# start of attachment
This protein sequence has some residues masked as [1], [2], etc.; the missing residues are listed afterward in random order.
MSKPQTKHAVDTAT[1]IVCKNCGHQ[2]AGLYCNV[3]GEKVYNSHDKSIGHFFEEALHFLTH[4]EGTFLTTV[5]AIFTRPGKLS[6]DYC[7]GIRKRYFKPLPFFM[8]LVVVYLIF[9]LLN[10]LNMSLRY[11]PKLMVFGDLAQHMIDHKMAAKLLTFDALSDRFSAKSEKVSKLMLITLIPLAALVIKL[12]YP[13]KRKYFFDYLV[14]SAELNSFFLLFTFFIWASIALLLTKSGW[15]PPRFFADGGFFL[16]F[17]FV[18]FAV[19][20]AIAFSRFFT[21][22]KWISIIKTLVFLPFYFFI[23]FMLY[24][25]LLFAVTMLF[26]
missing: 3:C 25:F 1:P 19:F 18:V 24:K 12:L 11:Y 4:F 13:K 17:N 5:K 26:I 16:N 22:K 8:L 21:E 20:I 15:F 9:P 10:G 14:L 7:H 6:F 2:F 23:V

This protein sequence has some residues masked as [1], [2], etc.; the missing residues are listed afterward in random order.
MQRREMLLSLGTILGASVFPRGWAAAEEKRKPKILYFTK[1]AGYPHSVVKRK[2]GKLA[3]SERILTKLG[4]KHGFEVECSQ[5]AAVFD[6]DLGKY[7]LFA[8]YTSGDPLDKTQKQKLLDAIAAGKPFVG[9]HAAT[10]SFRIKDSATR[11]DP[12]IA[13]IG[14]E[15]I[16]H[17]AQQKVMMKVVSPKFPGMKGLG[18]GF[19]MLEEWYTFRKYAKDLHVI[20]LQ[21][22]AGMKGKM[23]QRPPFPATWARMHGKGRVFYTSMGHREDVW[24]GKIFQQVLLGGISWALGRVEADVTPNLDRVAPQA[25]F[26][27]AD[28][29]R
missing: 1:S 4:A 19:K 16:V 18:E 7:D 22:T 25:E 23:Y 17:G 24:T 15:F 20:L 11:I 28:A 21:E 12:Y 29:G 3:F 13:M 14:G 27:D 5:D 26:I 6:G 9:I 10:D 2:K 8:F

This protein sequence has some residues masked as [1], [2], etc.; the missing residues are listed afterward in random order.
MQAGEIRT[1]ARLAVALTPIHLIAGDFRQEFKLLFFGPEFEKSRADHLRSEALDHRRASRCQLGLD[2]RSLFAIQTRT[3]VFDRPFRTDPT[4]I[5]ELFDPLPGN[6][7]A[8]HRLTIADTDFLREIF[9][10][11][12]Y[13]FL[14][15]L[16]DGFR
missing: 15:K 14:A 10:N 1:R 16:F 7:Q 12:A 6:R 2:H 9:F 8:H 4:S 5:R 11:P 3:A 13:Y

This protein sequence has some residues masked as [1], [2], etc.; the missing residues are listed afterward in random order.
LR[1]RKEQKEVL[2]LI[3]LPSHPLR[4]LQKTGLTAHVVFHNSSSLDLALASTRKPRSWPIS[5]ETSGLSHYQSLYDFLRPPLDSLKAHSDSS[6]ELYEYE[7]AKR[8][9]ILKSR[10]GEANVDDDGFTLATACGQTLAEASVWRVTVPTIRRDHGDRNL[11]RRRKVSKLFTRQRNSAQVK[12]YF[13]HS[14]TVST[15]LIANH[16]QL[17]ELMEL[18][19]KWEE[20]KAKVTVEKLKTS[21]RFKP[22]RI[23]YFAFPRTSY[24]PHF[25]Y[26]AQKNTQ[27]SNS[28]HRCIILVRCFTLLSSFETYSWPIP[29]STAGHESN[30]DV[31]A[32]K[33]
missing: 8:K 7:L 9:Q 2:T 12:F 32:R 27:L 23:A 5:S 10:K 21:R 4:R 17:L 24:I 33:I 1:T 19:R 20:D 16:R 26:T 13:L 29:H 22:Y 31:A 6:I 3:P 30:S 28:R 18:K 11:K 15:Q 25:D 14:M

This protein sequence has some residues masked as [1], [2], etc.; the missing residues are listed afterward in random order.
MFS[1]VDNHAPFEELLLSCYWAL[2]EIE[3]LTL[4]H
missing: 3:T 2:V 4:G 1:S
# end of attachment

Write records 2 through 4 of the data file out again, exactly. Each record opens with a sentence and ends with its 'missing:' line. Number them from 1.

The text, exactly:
This protein sequence has some residues masked as [1], [2], etc.; the missing residues are listed afterward in random order.
MQRREMLLSLGTILGASVFPRGWAAAEEKRKPKILYFTK[1]AGYPHSVVKRK[2]GKLA[3]SERILTKLG[4]KHGFEVECSQ[5]AAVFD[6]DLGKY[7]LFA[8]YTSGDPLDKTQKQKLLDAIAAGKPFVG[9]HAAT[10]SFRIKDSATR[11]DP[12]IA[13]IG[14]E[15]I[16]H[17]AQQKVMMKVVSPKFPGMKGLG[18]GF[19]MLEEWYTFRKYAKDLHVI[20]LQ[21][22]AGMKGKM[23]QRPPFPATWARMHGKGRVFYTSMGHREDVW[24]GKIFQQVLLGGISWALGRVEADVTPNLDRVAPQA[25]F[26][27]AD[28][29]R
missing: 1:S 4:A 19:K 16:V 18:E 7:D 22:T 25:E 23:Y 17:G 24:T 15:F 20:L 11:I 28:A 21:E 12:Y 29:G 3:F 13:M 14:G 27:D 5:D 26:I 6:G 9:I 10:D 2:K 8:F

This protein sequence has some residues masked as [1], [2], etc.; the missing residues are listed afterward in random order.
MQAGEIRT[1]ARLAVALTPIHLIAGDFRQEFKLLFFGPEFEKSRADHLRSEALDHRRASRCQLGLD[2]RSLFAIQTRT[3]VFDRPFRTDPT[4]I[5]ELFDPLPGN[6][7]A[8]HRLTIADTDFLREIF[9][10][11][12]Y[13]FL[14][15]L[16]DGFR
missing: 15:K 14:A 10:N 1:R 16:F 7:Q 12:A 6:R 2:H 9:F 8:H 4:S 5:R 11:P 3:A 13:Y

This protein sequence has some residues masked as [1], [2], etc.; the missing residues are listed afterward in random order.
LR[1]RKEQKEVL[2]LI[3]LPSHPLR[4]LQKTGLTAHVVFHNSSSLDLALASTRKPRSWPIS[5]ETSGLSHYQSLYDFLRPPLDSLKAHSDSS[6]ELYEYE[7]AKR[8][9]ILKSR[10]GEANVDDDGFTLATACGQTLAEASVWRVTVPTIRRDHGDRNL[11]RRRKVSKLFTRQRNSAQVK[12]YF[13]HS[14]TVST[15]LIANH[16]QL[17]ELMEL[18][19]KWEE[20]KAKVTVEKLKTS[21]RFKP[22]RI[23]YFAFPRTSY[24]PHF[25]Y[26]AQKNTQ[27]SNS[28]HRCIILVRCFTLLSSFETYSWPIP[29]STAGHESN[30]DV[31]A[32]K[33]
missing: 8:K 7:L 9:Q 2:T 12:F 32:R 27:L 23:A 5:S 10:K 21:R 4:R 17:L 24:I 33:I 1:T 19:R 20:D 16:R 26:T 13:L 29:H 22:Y 31:A 6:I 3:P 30:S 28:R 18:K 11:K 15:Q 25:D 14:M